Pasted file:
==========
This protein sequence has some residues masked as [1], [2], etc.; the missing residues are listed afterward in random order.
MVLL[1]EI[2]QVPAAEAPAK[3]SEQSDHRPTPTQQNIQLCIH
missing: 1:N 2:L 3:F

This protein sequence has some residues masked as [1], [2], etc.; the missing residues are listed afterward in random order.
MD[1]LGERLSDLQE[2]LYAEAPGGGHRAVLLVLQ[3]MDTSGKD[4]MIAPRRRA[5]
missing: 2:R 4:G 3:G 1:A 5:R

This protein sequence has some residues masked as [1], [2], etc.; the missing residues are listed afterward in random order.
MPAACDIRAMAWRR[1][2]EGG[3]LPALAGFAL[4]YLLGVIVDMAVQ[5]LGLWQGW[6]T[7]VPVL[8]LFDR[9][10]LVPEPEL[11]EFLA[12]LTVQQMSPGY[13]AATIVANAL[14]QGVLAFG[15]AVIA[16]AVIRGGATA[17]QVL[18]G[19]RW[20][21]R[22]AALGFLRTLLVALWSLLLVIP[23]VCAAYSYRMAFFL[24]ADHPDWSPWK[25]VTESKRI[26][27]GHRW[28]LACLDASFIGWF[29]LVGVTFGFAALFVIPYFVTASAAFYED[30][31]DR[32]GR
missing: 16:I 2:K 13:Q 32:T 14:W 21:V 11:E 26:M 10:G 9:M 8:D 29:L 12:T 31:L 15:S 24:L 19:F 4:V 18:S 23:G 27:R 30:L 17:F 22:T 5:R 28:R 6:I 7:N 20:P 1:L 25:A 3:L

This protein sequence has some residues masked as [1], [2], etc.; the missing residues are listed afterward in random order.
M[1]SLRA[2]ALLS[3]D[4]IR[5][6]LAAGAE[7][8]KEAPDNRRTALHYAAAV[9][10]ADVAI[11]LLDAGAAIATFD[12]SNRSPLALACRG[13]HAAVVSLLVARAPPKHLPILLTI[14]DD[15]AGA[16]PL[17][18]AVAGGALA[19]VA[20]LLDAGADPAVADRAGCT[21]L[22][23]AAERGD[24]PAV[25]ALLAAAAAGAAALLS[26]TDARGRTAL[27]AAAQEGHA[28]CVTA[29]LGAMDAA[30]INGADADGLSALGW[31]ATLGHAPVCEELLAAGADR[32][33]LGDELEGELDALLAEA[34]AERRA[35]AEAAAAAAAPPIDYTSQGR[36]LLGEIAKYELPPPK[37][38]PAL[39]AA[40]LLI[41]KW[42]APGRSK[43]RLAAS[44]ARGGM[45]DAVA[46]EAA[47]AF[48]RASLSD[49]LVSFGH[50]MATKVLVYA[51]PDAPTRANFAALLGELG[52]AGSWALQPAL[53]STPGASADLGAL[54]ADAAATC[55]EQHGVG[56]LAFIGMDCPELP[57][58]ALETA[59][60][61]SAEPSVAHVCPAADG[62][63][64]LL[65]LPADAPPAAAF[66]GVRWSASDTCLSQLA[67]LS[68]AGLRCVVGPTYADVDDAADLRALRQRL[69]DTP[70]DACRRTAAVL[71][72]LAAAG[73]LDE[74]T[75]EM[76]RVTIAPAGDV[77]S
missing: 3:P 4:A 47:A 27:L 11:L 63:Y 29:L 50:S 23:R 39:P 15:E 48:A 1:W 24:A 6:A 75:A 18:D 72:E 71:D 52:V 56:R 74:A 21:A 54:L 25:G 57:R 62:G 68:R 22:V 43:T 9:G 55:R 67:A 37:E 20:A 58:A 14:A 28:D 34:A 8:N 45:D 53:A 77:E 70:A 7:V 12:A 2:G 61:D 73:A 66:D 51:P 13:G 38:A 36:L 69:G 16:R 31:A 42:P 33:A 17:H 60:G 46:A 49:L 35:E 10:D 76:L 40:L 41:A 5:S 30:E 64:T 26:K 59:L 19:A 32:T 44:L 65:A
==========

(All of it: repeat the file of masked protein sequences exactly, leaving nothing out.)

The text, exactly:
This protein sequence has some residues masked as [1], [2], etc.; the missing residues are listed afterward in random order.
MVLL[1]EI[2]QVPAAEAPAK[3]SEQSDHRPTPTQQNIQLCIH
missing: 1:N 2:L 3:F

This protein sequence has some residues masked as [1], [2], etc.; the missing residues are listed afterward in random order.
MD[1]LGERLSDLQE[2]LYAEAPGGGHRAVLLVLQ[3]MDTSGKD[4]MIAPRRRA[5]
missing: 2:R 4:G 3:G 1:A 5:R

This protein sequence has some residues masked as [1], [2], etc.; the missing residues are listed afterward in random order.
MPAACDIRAMAWRR[1][2]EGG[3]LPALAGFAL[4]YLLGVIVDMAVQ[5]LGLWQGW[6]T[7]VPVL[8]LFDR[9][10]LVPEPEL[11]EFLA[12]LTVQQMSPGY[13]AATIVANAL[14]QGVLAFG[15]AVIA[16]AVIRGGATA[17]QVL[18]G[19]RW[20][21]R[22]AALGFLRTLLVALWSLLLVIP[23]VCAAYSYRMAFFL[24]ADHPDWSPWK[25]VTESKRI[26][27]GHRW[28]LACLDASFIGWF[29]LVGVTFGFAALFVIPYFVTASAAFYED[30][31]DR[32]GR
missing: 16:I 2:K 13:Q 32:T 14:W 21:V 11:E 26:M 10:G 9:M 8:D 29:L 12:T 31:L 15:S 24:L 19:F 4:V 18:S 23:G 27:R 30:L 17:F 22:T 5:R 28:R 6:I 7:N 20:P 1:L 25:A 3:L

This protein sequence has some residues masked as [1], [2], etc.; the missing residues are listed afterward in random order.
M[1]SLRA[2]ALLS[3]D[4]IR[5][6]LAAGAE[7][8]KEAPDNRRTALHYAAAV[9][10]ADVAI[11]LLDAGAAIATFD[12]SNRSPLALACRG[13]HAAVVSLLVARAPPKHLPILLTI[14]DD[15]AGA[16]PL[17][18]AVAGGALA[19]VA[20]LLDAGADPAVADRAGCT[21]L[22][23]AAERGD[24]PAV[25]ALLAAAAAGAAALLS[26]TDARGRTAL[27]AAAQEGHA[28]CVTA[29]LGAMDAA[30]INGADADGLSALGW[31]ATLGHAPVCEELLAAGADR[32][33]LGDELEGELDALLAEA[34]AERRA[35]AEAAAAAAAPPIDYTSQGR[36]LLGEIAKYELPPPK[37][38]PAL[39]AA[40]LLI[41]KW[42]APGRSK[43]RLAAS[44]ARGGM[45]DAVA[46]EAA[47]AF[48]RASLSD[49]LVSFGH[50]MATKVLVYA[51]PDAPTRANFAALLGELG[52]AGSWALQPAL[53]STPGASADLGAL[54]ADAAATC[55]EQHGVG[56]LAFIGMDCPELP[57][58]ALETA[59][60][61]SAEPSVAHVCPAADG[62][63][64]LL[65]LPADAPPAAAF[66]GVRWSASDTCLSQLA[67]LS[68]AGLRCVVGPTYADVDDAADLRALRQRL[69]DTP[70]DACRRTAAVL[71][72]LAAAG[73]LDE[74]T[75]EM[76]RVTIAPAGDV[77]S
missing: 3:P 4:A 47:A 27:L 11:L 63:Y 29:L 50:S 23:R 39:P 15:E 48:A 1:W 24:A 6:A 75:A 18:D 72:E 71:D 52:V 56:R 74:A 21:A 54:L 25:G 57:R 62:G 68:R 22:V 43:T 9:G 55:R 67:A 37:E 20:A 58:A 14:A 28:D 34:A 8:N 45:D 53:A 77:E 70:A 7:V 12:A 2:G 61:D 73:A 66:D 51:P 13:G 38:A 36:L 69:G 16:R 31:A 42:P 33:A 17:H 60:G 46:A 49:L 35:E 10:D 76:L 40:L 41:A 5:S 30:E 64:T 26:K 59:L 19:A 32:T 44:L 65:A